The record just came out. What are you doing to market it?
We're doing a lot of internet promotion, as well as interviews. I love the way the internet has taken promotion to another level. There's so much you can do from home now!
Are you going to do any live shows where our readers can come out and see you?
I'll be performing in the Bay Area in the following months. People can check out my site elizabethannemall.com for shows that will be coming up in the next months.
Where can our readers and your fellow TAXI members get their hands on your record?
It's all over! Look for “Belle Laide” by Elizabeth Anne Mall on iTunes, Amazon, Google Play, Spotify, etc.
Do you have any advice or words of encouragement for your fellow TAXI members who have similar aspirations and goals?
Yes! DO NOT GET DISCOURAGED. I got so many of my submissions returned before ever getting anything forwarded. I also didn't get any placements before Rob got a hold of me. I felt like nobody noticed me, but when someone finally did, it was a Grammy-award-winning producer.
I would also say you really need to take the critiques fro the TAXI A&R people to heart. I don't know how many times I've heard TAXI members feel snubbed when they are critiqued and say, “Yeah but it's just one person's opinion.” I would say to that, yes it's one person's opinion, but that person likely knows what they are talking about! And if you are serious about your work, you should be submitting a single song to lots of listings and see if the reviews line up. That's when you can really judge if a review is “just one person's opinion”—if it's an outlier from the other critiques you are receiving back.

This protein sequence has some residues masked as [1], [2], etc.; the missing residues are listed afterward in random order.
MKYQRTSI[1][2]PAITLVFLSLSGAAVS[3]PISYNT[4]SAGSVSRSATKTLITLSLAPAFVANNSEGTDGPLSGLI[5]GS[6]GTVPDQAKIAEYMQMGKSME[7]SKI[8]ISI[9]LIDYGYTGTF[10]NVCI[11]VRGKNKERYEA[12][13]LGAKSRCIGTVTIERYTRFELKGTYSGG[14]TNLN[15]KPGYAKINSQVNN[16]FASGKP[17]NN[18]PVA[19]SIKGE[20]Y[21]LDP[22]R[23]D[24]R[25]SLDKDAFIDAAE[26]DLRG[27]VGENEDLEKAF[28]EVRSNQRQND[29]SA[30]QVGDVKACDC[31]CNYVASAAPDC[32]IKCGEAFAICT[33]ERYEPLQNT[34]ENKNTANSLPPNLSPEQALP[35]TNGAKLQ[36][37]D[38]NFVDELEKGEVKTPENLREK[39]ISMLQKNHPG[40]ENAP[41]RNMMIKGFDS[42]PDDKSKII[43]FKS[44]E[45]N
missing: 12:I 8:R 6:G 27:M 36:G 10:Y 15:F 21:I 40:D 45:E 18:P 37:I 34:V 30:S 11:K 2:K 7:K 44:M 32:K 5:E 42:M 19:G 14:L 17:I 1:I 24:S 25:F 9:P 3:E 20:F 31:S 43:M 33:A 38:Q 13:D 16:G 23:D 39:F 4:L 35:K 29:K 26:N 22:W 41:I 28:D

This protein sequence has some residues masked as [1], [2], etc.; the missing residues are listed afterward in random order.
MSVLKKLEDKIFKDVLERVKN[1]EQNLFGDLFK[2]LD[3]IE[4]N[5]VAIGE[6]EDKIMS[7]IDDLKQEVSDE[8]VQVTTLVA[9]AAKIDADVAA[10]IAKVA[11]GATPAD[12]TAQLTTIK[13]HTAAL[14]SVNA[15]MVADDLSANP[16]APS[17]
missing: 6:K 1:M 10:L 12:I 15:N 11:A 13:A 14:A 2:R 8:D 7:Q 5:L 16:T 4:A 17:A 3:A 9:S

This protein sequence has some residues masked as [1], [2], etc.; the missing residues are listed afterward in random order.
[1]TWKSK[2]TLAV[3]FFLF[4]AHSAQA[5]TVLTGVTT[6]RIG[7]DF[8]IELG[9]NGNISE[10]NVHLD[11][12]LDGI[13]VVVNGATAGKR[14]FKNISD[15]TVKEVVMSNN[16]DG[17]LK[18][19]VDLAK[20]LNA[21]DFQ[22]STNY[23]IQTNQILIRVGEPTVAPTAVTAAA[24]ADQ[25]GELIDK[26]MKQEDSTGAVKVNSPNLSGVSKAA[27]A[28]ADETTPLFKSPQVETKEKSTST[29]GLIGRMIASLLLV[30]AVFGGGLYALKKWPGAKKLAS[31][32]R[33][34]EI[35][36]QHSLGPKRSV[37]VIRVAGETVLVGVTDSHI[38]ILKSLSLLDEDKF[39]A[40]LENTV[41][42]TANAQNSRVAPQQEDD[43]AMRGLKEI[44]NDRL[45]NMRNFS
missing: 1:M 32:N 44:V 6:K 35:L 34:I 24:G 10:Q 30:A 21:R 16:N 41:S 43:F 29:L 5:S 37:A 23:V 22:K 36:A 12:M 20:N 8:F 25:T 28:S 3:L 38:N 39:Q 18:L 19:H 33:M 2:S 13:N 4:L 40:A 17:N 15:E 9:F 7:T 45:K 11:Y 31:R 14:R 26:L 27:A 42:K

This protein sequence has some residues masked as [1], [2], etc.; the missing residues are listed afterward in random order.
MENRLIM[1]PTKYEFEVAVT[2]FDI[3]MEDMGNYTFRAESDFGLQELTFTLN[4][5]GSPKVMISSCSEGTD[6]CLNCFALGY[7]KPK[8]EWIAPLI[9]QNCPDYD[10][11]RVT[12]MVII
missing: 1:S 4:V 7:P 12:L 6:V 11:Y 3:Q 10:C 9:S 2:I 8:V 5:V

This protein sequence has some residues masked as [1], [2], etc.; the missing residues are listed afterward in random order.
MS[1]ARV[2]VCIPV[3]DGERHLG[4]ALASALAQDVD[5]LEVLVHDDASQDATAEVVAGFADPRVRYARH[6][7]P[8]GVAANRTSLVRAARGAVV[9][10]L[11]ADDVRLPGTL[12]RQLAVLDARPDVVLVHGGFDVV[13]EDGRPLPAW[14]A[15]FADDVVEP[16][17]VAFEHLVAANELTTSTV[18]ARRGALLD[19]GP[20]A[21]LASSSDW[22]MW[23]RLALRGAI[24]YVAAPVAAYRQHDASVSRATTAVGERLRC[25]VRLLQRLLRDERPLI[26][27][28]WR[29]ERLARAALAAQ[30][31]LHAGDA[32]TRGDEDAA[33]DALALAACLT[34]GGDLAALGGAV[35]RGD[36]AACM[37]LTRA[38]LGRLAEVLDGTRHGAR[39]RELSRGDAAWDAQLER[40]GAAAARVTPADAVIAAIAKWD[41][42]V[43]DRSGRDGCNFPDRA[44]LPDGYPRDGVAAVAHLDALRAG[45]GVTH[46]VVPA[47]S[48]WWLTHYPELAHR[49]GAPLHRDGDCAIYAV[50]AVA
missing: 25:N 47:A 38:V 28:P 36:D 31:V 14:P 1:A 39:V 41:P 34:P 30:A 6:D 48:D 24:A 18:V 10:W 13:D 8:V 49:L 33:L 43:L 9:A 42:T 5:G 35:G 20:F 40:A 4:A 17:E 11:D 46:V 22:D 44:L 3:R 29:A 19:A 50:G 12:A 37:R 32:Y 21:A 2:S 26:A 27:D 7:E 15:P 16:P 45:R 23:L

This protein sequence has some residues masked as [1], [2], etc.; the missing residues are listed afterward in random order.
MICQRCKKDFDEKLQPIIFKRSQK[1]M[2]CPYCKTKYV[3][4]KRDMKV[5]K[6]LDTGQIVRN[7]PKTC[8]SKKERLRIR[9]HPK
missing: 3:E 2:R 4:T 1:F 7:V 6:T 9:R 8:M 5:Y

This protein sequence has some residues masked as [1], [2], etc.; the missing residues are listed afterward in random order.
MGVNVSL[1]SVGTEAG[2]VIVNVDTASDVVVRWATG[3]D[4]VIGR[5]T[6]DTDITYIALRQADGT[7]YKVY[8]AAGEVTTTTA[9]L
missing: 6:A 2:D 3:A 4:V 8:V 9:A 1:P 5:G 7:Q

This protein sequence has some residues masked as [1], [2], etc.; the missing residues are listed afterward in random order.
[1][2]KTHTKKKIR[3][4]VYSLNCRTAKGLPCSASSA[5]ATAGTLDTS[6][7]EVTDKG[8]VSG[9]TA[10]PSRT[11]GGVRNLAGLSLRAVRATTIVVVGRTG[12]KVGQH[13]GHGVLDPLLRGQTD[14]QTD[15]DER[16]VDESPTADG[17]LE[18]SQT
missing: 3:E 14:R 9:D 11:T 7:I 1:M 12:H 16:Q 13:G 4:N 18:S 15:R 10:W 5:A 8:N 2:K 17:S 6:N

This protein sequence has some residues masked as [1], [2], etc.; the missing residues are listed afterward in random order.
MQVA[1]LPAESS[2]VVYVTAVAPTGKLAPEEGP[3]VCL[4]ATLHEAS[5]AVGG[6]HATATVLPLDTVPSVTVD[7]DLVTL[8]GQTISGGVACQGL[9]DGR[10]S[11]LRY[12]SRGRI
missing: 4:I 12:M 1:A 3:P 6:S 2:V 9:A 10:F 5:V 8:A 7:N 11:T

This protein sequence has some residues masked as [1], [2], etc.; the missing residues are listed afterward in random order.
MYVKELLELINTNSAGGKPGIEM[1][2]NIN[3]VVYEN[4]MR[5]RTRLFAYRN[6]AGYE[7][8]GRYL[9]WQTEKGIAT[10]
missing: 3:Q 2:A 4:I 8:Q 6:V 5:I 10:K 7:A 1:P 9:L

I would also say BE DILIGENT, and submit a lot. I was sending out to multiple listings every week. The critiques I was receiving helped me grow tremendously as an artist and writer, and it definitely raised my chances of getting noticed in the industry. If you really, really want to go for this, you've got to put in the time and money to do things like submit songs frequently and attend the Road Rally. These things could be invaluable to your career.